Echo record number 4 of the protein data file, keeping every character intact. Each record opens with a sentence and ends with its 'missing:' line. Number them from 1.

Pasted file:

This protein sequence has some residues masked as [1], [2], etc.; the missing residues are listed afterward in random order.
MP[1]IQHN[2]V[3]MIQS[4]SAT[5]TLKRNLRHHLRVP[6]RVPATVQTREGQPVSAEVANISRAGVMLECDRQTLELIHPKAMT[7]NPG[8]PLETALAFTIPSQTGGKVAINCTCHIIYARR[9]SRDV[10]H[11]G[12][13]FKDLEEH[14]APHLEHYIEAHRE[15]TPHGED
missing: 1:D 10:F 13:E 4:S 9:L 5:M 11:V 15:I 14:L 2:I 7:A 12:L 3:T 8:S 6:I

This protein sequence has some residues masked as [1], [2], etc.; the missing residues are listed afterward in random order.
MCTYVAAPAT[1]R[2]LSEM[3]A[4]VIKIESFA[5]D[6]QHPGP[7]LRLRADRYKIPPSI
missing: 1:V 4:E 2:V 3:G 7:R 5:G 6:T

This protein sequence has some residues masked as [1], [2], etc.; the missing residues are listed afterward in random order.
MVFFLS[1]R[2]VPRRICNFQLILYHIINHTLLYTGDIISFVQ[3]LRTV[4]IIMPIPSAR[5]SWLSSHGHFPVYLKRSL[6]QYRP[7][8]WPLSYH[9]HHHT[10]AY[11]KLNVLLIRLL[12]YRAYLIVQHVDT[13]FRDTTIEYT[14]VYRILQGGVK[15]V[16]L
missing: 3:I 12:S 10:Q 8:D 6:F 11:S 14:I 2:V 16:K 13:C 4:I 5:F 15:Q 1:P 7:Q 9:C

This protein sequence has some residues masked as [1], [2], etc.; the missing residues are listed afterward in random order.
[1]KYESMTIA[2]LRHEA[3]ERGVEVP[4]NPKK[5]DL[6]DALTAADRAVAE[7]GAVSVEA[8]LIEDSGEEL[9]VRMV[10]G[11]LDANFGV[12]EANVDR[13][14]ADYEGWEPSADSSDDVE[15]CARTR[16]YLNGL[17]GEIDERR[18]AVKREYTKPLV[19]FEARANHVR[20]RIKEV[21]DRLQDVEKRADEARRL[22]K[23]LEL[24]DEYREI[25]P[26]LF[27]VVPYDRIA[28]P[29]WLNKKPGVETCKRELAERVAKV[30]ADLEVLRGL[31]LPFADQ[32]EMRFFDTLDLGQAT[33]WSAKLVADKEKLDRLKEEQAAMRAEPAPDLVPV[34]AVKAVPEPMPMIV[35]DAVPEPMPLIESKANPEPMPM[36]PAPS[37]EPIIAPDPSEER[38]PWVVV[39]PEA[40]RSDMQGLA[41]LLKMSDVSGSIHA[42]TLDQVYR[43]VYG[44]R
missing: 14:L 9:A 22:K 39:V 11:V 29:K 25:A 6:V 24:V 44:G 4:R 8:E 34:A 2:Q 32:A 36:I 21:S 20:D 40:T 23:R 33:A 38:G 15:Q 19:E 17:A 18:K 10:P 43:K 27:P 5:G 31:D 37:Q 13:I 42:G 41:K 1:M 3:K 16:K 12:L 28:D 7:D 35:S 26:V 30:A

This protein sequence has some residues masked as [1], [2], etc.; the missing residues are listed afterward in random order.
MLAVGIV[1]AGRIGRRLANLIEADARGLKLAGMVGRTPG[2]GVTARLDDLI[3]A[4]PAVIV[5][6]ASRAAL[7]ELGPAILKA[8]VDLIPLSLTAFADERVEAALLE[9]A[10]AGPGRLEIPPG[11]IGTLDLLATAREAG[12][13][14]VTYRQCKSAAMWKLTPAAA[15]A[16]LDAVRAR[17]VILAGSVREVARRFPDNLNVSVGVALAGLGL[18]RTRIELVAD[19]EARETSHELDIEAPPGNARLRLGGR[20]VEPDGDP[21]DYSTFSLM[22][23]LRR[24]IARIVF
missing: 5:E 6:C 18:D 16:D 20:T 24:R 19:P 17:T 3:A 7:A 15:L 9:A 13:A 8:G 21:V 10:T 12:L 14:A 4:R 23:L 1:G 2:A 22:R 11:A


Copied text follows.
This protein sequence has some residues masked as [1], [2], etc.; the missing residues are listed afterward in random order.
[1]KYESMTIA[2]LRHEA[3]ERGVEVP[4]NPKK[5]DL[6]DALTAADRAVAE[7]GAVSVEA[8]LIEDSGEEL[9]VRMV[10]G[11]LDANFGV[12]EANVDR[13][14]ADYEGWEPSADSSDDVE[15]CARTR[16]YLNGL[17]GEIDERR[18]AVKREYTKPLV[19]FEARANHVR[20]RIKEV[21]DRLQDVEKRADEARRL[22]K[23]LEL[24]DEYREI[25]P[26]LF[27]VVPYDRIA[28]P[29]WLNKKPGVETCKRELAERVAKV[30]ADLEVLRGL[31]LPFADQ[32]EMRFFDTLDLGQAT[33]WSAKLVADKEKLDRLKEEQAAMRAEPAPDLVPV[34]AVKAVPEPMPMIV[35]DAVPEPMPLIESKANPEPMPM[36]PAPS[37]EPIIAPDPSEER[38]PWVVV[39]PEA[40]RSDMQGLA[41]LLKMSDVSGSIHA[42]TLDQVYR[43]VYG[44]R
missing: 14:L 9:A 22:K 39:V 11:V 29:K 25:A 6:V 24:V 44:G 4:R 8:E 34:A 2:Q 32:A 36:I 21:S 20:D 40:T 23:R 33:A 38:G 15:Q 19:E 17:A 18:K 10:P 43:K 27:P 5:G 31:D 37:Q 13:I 42:G 41:K 1:M 3:K 16:K 12:L 28:D 7:D 35:S 26:V 30:A